‘I hope I’ve made a difference in the national effort to fight this’
As the Nightingale Hospital at London’s Excel Centre is placed on standby, a student from the University of East Anglia (UEA) has shared their experience of volunteering there.
This comes as the Government announces there will be no new cases admitted to the hospital and it will remain as a standby COVID-19 facility for the time being.
In February, Alex Hunter completed her Master’s degree in occupational therapy at UEA’s School of Health Sciences and had set off to travel in Sri Lanka before she was set to begin a job in the NHS in London. However, the COVID-19 pandemic forced her to fly home early and put her planned job on hold to volunteer at the Nightingale Hospital.
Alex took the role as a clinical support worker on 15 April and has been working 12 and a half hour shifts at the temporary surge facility, staying at a nearby hotel with her partner who also worked there in the same role.
Despite her new professional qualification as an occupational therapist, Alex wanted to begin to help as soon as possible and was a clinical support worker for around three weeks.
Tasks included patient observations, running blood gases and helping to keep patients as comfortable as possible which also includes chatting to people if they are able to, to keep their spirits up. Alex had also been able to utilise some of her occupational therapy skills such as positioning to reduce pressure sores and helping patients to regain strength and pace themselves for recovery.
Alex said: “Every shift was pretty non-stop but I think that is probably the case across the whole NHS right now, everyone is working so hard to continue delivering the highest level of care they can in this situation.”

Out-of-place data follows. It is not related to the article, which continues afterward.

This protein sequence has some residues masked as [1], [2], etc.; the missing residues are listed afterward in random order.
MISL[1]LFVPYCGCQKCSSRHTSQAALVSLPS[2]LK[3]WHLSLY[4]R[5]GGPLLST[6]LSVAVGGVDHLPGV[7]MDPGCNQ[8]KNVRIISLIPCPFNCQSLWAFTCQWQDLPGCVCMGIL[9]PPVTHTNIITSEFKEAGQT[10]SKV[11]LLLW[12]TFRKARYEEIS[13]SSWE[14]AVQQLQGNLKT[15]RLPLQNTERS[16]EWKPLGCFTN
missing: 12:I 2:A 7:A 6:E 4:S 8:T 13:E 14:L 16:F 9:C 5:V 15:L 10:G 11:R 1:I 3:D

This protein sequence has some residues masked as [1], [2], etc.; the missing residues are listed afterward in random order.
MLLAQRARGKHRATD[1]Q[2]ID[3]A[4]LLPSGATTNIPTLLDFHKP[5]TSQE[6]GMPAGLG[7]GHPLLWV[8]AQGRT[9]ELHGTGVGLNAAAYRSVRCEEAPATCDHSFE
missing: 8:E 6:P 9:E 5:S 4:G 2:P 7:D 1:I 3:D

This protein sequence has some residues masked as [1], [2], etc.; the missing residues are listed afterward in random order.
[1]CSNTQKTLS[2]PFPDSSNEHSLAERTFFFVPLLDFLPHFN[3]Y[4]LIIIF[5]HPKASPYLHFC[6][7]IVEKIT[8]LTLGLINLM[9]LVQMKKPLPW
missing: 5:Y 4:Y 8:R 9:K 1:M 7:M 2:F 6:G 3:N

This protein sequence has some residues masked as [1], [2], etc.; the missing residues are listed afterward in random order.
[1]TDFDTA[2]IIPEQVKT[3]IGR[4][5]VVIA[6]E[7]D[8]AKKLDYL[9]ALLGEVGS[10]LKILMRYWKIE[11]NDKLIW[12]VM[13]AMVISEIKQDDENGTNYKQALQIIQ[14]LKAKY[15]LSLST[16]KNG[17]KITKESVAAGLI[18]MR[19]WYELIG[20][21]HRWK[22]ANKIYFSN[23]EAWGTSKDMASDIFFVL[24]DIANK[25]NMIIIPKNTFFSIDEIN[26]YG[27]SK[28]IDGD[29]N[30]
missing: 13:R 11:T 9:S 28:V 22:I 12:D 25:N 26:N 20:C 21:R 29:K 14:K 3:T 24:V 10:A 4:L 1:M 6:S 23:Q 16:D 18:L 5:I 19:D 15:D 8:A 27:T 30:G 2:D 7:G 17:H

She says one of the challenges she encountered was hearing her colleagues in the open and busy ward which can become quite loud with machines, especially when they were kitted up in full PPE. But Alex and her colleagues learnt to communicate using signs, something which she was taught in a crash course before beginning the role.
But it wasn’t just physical training Alex was given, all staff receive something termed ‘psychological PPE’ which helps them to identify stressors and early warning signs where they could be struggling emotionally, and there’s also a wellbeing team onsite 24/7 to support staff.
Alex has been honest that the experience has been a learning curve for her as she had minimal experience in working in intensive care, but she has relished working in such an intense environment.
With the Nightingale Hospital now being placed on standby, she will now begin her role as an occupational therapist at the Royal Free Hospital in London. There are plans for her to return if she is needed in the future.
She said: “I have only briefly worked in an Intensive Care Unit on one of my student placements and always found the sheer amount of machines and wires attached to each patient quite daunting. But with the support of a bunch of people I’d never met until three weeks ago, I’ve learnt so much and I hope I’ve made a difference in the national effort to fight this.”
Alex is one of hundreds of UEA’s health sciences and medicine students who are currently working and volunteering, across the country.
Professor Sally Hardy, Dean of Health Sciences at UEA said: “Our students are passionate about people, incredibly caring, courageous and kind. They are often making big sacrifices in the current circumstances so that they can help others and the whole nation during this pandemic. I take this opportunity to thank every single one of them, and to Alex for the hard work they are putting back into the NHS at this time, we are so very proud of all that you are doing.”
Alex added: “I think everyone has been keen to step up to the mark and has embraced the challenge of beginning their careers in the midst of this world-wide pandemic.”
Hear from two other occupational therapists who are helping on the frontline on UEA's Community Blog.Tweet